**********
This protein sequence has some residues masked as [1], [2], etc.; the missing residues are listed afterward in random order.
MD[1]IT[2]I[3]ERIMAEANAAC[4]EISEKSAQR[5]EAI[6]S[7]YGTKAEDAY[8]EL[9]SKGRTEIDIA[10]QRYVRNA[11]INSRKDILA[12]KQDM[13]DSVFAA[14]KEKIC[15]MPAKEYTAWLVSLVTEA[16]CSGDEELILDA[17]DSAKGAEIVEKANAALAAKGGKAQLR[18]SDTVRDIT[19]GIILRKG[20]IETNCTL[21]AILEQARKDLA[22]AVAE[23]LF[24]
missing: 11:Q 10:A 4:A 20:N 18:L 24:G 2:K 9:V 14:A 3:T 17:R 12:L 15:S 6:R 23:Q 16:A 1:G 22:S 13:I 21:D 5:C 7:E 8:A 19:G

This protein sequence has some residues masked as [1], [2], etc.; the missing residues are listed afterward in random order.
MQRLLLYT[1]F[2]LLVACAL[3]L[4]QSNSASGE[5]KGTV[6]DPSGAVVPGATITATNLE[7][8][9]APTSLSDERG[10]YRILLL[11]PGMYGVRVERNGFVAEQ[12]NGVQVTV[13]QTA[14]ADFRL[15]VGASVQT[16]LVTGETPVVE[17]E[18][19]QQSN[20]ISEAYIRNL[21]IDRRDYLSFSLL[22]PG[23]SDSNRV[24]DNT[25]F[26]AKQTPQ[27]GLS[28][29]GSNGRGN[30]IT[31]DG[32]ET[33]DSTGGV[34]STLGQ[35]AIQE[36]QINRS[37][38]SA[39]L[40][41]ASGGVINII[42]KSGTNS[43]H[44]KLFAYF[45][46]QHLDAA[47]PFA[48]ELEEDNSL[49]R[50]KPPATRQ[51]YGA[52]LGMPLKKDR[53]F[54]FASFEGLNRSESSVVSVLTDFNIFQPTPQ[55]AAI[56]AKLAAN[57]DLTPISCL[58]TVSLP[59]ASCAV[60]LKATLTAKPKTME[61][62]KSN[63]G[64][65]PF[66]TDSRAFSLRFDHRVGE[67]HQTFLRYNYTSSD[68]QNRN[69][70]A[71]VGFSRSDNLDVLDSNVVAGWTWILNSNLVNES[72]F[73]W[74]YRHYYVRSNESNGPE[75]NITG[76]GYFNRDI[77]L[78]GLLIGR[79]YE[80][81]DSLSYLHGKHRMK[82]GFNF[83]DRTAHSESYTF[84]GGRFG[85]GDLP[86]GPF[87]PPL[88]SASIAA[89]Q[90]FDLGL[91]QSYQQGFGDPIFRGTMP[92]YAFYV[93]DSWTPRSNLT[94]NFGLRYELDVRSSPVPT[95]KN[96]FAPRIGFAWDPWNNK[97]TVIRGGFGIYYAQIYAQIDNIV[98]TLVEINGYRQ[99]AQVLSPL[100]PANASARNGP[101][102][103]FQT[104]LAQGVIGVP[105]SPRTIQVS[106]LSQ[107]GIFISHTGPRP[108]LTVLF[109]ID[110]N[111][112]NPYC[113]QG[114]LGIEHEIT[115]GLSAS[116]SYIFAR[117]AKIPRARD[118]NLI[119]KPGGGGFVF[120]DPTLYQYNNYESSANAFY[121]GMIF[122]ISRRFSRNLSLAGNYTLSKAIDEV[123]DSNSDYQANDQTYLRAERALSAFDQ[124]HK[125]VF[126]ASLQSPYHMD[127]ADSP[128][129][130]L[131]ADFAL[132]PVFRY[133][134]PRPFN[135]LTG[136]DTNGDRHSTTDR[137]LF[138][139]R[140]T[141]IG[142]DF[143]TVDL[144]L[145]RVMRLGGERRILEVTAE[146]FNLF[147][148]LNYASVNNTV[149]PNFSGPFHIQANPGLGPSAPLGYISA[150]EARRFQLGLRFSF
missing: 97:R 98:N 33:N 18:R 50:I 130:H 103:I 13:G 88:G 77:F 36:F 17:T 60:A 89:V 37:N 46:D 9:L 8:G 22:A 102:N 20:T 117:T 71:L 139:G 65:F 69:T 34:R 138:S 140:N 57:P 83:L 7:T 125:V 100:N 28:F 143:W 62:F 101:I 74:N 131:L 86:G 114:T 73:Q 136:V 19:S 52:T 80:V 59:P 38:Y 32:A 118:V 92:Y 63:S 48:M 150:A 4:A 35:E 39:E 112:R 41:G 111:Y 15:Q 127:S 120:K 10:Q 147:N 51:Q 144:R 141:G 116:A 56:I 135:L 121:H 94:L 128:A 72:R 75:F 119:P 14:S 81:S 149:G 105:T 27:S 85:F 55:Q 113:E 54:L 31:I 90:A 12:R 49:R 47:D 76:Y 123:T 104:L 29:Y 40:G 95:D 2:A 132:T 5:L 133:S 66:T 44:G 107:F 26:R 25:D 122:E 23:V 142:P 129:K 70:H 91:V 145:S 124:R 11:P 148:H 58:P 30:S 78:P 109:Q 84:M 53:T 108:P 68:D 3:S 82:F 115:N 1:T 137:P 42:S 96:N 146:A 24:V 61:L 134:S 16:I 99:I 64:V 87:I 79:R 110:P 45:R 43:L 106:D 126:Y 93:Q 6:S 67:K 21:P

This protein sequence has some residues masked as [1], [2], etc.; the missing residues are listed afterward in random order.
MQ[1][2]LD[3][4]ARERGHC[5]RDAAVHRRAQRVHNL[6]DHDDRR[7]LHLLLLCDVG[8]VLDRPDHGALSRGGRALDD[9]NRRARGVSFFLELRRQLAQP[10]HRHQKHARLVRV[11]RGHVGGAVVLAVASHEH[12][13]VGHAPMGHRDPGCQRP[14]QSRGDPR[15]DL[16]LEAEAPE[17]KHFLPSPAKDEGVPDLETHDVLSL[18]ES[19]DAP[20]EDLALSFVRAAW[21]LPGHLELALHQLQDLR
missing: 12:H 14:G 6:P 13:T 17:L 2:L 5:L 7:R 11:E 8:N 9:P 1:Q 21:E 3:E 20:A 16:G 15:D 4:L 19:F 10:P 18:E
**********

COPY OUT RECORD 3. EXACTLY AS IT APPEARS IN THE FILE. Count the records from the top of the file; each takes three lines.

This protein sequence has some residues masked as [1], [2], etc.; the missing residues are listed afterward in random order.
MQ[1][2]LD[3][4]ARERGHC[5]RDAAVHRRAQRVHNL[6]DHDDRR[7]LHLLLLCDVG[8]VLDRPDHGALSRGGRALDD[9]NRRARGVSFFLELRRQLAQP[10]HRHQKHARLVRV[11]RGHVGGAVVLAVASHEH[12][13]VGHAPMGHRDPGCQRP[14]QSRGDPR[15]DL[16]LEAEAPE[17]KHFLPSPAKDEGVPDLETHDVLSL[18]ES[19]DAP[20]EDLALSFVRAAW[21]LPGHLELALHQLQDLR
missing: 12:H 14:G 6:P 13:T 17:L 2:L 5:L 7:R 11:E 8:N 9:P 1:Q 21:E 3:E 20:A 16:G 15:D 4:L 19:F 10:P 18:E